Agricultural production more than tripled between 1960 and 2015, owing in part to productivity-enhancing technologies and a significant expansion in the use of land, water, and other natural resources for agricultural purposes. The same period witnessed a remarkable process of industrialization and globalization of food and agriculture. Food value chains have lengthened dramatically both in terms of physical distance from farm to plate, the incorporation of value added from different sectors and countries, but also in terms of more links being progressively characterized by stringent food safety and quality requirements. The consumption of processed, packaged and prepared foods has increased in all but the most isolated rural communities.
Today, more than ever, agriculture faces multiple and complex challenges. It has to provide sufficient, safe, and nutritious food to meet boosting demand by a growing and progressively more prosperous population, and ensure food security for all. It will need to do so while managing natural resources sustainably. Despite undeniable progress, after a prolonged decline, new evidence continues to signal a rise in world hunger for a third consecutive year. In 2017 the number of undernourished people was estimated to have increased to 821 million – around one out of every nine people in the world. A range of health-related issues is coming to the fore, including other forms of malnutrition such as obesity and overweight, animal and plant disease risks, and antimicrobial resistance.
The agricultural and food sector has to generate jobs and incomes and contribute to poverty eradication, rural economic growth, and transformation. The sector, today, is a significant employer in a number of countries. Yet rural people make up four-fifths of the global poor. In developing countries, agriculture and food systems are central to promoting inclusive economic growth and reducing poverty. In developed economies, investments in agriculture and food systems can contribute to vibrant rural economies.
At the same time, climate change is jeopardizing crop and livestock production. Higher average temperatures and the likelihood of increased frequency of extreme weather events can affect agriculture in both the long- and the short-term. The evidence suggests that climate change will affect world regions unevenly, increasing inequalities and further widening the gap between developed and developing countries. The sector has to adapt to changing temperatures, precipitation patterns, and more frequent extreme weather events, mitigate its impact on the environment, and address the provision of ecosystem services.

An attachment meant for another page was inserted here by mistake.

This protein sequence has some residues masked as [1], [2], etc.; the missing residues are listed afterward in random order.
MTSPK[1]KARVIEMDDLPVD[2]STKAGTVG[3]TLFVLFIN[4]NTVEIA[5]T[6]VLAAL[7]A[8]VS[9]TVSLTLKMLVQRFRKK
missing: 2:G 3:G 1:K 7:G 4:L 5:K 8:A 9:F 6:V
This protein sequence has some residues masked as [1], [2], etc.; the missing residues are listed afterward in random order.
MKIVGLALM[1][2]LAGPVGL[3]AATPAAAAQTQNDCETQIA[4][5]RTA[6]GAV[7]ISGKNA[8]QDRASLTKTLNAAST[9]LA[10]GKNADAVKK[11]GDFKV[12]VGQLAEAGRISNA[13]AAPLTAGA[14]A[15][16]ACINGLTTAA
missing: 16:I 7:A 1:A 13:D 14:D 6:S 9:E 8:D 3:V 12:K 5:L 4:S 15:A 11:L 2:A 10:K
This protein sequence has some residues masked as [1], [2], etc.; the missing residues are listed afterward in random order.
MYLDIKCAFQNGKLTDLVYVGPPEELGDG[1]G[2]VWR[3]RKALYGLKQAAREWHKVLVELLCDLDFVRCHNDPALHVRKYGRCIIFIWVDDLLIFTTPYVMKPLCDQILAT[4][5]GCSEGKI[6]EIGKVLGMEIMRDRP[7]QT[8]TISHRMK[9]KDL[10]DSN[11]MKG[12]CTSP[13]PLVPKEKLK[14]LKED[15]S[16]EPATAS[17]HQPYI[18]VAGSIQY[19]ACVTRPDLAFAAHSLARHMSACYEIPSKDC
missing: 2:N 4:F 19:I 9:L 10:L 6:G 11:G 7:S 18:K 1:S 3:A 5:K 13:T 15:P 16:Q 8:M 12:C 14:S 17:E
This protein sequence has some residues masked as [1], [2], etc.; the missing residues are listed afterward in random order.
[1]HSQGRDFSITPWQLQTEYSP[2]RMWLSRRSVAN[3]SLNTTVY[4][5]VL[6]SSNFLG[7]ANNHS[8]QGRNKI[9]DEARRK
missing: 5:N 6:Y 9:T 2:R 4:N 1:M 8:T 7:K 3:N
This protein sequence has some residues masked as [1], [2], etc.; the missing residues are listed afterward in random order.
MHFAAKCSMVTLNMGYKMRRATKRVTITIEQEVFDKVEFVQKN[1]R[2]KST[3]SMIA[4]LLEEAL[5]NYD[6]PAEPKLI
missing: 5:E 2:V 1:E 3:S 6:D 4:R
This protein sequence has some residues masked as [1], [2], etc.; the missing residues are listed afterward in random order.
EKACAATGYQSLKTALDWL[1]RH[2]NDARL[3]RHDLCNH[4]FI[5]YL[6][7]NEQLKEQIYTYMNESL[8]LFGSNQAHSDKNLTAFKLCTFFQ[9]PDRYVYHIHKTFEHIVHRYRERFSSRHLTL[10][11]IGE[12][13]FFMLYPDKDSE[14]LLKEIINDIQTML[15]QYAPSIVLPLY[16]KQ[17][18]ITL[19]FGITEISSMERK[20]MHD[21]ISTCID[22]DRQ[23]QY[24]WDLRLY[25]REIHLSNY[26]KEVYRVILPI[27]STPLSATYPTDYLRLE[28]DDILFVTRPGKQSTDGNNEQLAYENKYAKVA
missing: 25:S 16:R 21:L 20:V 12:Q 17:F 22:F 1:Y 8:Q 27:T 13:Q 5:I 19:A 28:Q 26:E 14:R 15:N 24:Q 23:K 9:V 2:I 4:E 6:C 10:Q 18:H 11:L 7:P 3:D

Disruptive technologies have the potential to transform how businesses, people, and governments work and also to revolutionize agriculture and the food sector in the way food is produced, processed, and distributed. At the same time, the digital economy may pose risks in terms of skills mismatches and rising inequality both within and across countries, especially in rural areas.
Broad G20 actions to foster faster economic growth are mutually reinforcing with efforts to promote agricultural development and improve global food security and nutrition.
Addressing tomorrow’s challenges in food and agriculture will require coordination and coherence of actions and policies across countries.
The G20 represents a large share of global gross agricultural production value typically in the range of 80 percent. What G20 countries produce, how they produce it, what stocks they keep, and what they import and export have a global impact, including on the most vulnerable. The Group has unique strengths as a coordinating forum, involving emerging and advanced countries at the highest level to focus on the most pressing issues in the world economy.
This draft includes three notes responding to the request by the G20 Presidency of Japan to provide background material and information to support discussions in the G20 Agriculture Ministers meeting in May 2019. Each note focuses on one of three interlinked issues: (i) the policy challenges for strengthening the participation of farmers into modern value chains and promoting value addition, inclusion, sustainability and rural economic growth; (ii) the need for a transformation in the skillset of agricultural workers and a renewed focus on human capital development in agriculture in order to be able to implement technological and economic change, consumers’ preferences and concerns, better natural resources management, as well as addressing global trends such as climate change and globalization; and (iii) the contribution of agriculture to the realization of the 2030 Agenda for Sustainable Development – ending poverty, hunger and malnutrition, and responding to climate change while achieving inclusive growth, building resilient communities and sustainably managing our natural resources.
FAO and OECD undertook the preparation of these three notes with inputs from ERIA, IFAD, IFPRI, and the WTO. The international organisations are honoured to provide the G20 Presidency of Japan with the results of this joint effort and look forward to continuing to collaborate within the G20 framework.